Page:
Below (Wikipedia) it says it does not improve cornering or steering feel. So I'm really not sure I would want it if not strictly track racing or driving on bad roads, snow/ice patches, etc.

"The torque difference is zero if the differential is frictionless, and limited slip differentials, intended to increase power transfer, actually make torque steer much worse. For this reason, limited slip differentials by automobile transmission manufacturers like Quaife, Torsen, TrueTrac, Gold Trac have not been much used until recently, and require other measures to be implemented, such as careful positioning of suspension pivot points and driveshaft CV joints, in order to keep the resultant torque steer to a manageable amount. Limited slip differentials do not improve cornering, or steering feel, however they will improve power transfer in situations where one wheel experiences limited adhesion, and so may improve overall performance."
 

coo1rim

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Back in 1999, at highway speed, had to put 1/2 the car into the shoulder cause the gap I was going to take suddenly closed-up and I had to dodge the other way or rear end the car in front of me (my more crazy days...that incident caused me to upgrade my 98 DX Hatch)... Reason why this story is so memorable is that the shoulder was solid ice, while the road was completely dry. I went sideways with a car directly in front, beside and behind me at highway speeds. All I could do is bite down on my nerves, ease off a little but keep the revs steady, counter slightly (but not too much) and miraculously the rear end brought itself back in line.... LSD would have been a liability if it interfered with the double-whisbone's ability to find traction.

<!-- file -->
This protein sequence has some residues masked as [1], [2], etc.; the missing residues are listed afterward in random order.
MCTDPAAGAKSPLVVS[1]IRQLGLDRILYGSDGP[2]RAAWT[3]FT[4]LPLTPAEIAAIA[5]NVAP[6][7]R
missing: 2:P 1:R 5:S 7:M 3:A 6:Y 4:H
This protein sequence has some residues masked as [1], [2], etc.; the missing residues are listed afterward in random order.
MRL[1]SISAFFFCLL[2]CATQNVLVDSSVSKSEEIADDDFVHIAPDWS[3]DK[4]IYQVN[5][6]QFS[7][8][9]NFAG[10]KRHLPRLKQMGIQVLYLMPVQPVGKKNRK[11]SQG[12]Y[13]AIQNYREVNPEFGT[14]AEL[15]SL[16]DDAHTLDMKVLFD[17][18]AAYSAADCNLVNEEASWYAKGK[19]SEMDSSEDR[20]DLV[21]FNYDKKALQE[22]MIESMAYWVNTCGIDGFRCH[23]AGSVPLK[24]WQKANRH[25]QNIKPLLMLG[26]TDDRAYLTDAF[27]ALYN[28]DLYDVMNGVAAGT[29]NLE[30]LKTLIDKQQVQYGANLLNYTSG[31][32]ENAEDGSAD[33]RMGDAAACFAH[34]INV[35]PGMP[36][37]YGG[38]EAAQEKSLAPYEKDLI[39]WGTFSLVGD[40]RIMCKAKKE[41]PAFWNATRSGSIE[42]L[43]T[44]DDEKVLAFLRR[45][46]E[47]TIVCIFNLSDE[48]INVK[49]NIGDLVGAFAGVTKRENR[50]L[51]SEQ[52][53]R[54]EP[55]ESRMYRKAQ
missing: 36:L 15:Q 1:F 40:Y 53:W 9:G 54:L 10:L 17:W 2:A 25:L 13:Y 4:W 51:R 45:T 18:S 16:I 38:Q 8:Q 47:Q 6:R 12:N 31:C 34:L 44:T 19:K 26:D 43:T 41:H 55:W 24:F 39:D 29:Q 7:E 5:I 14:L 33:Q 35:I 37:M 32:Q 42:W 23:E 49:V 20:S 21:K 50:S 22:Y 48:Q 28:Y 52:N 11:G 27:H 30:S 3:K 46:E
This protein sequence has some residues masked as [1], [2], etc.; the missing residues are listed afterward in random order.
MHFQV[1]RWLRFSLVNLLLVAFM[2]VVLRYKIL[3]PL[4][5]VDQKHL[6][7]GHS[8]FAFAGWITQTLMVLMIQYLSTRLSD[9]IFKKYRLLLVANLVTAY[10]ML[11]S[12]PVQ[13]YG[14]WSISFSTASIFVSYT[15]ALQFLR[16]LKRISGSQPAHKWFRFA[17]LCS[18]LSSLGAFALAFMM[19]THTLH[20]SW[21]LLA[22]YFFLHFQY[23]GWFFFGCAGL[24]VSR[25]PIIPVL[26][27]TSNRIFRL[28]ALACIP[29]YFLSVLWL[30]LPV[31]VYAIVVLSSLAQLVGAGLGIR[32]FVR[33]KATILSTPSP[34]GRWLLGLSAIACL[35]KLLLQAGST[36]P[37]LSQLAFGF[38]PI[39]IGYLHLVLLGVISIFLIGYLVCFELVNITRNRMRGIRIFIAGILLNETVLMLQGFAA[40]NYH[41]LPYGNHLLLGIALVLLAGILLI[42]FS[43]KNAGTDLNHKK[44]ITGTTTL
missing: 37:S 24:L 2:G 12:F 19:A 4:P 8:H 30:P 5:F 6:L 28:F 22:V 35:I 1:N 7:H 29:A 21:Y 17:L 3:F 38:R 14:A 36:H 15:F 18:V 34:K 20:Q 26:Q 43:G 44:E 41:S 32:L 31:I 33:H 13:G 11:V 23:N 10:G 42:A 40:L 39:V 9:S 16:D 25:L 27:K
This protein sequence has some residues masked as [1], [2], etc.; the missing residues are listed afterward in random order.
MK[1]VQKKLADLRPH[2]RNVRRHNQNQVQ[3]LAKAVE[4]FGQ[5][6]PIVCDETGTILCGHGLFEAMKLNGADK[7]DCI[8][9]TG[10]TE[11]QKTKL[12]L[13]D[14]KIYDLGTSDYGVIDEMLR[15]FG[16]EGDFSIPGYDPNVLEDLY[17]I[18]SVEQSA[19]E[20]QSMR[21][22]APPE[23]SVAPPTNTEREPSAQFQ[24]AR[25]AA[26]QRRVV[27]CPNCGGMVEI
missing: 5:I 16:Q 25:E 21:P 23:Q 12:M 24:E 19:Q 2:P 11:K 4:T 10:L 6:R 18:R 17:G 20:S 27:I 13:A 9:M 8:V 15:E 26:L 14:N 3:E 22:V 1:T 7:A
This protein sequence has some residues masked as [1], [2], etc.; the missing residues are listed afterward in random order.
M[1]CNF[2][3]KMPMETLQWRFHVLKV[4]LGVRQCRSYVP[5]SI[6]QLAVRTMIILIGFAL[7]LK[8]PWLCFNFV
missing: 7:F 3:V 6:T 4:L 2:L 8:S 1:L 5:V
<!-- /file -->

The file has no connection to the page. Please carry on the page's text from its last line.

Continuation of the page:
turbociv910

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99% of honda owners have no idea what a lsd is or care. Youre the 1%.
 

Drake

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Maybe, but then the Si would become even less distinct than it already is. Give everyone the glory of LSD if the Si gets an extra turbo or something to maintain the status quo :yes:
 

ayau

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99% of consumers don't know what an LSD is or know its purpose.
but 99% of the consumers know what an AWD is.

AWD sells even if modern CUVs only provide like 50 ft lbs of EV rear tq.
 

BriteBlue

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Some cars have an electronically controlled limited slip differential and it supposedly works quite well. Car owners are laying down two strips of rubber & thinking they have a real mechanical LSD. Braking is applied to the spinning wheel & consequently transferring some power to the other side. This would be similar to how Electronic Stability Control works & should not cost anything because it's software controlled.

Over the years I've had cars with the emergency brake controlled by a hand lever between the front seats. If you were having traction problems on snow or ice you could carefully pull up on the brake handle which would apply some braking to the spinning wheel & therefore transfer some power to the other side. It actually worked & made a difference & got you going.
 
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VarmintCong

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99% of honda owners have no idea what a lsd is or care. Youre the 1%.
that's why Honda should invent a marketing name for it, and sell it like Subaru markets AWD. Subaru drivers don't understand how AWD works either but they pay for it. The LSD doesn't have the downsides of AWD either.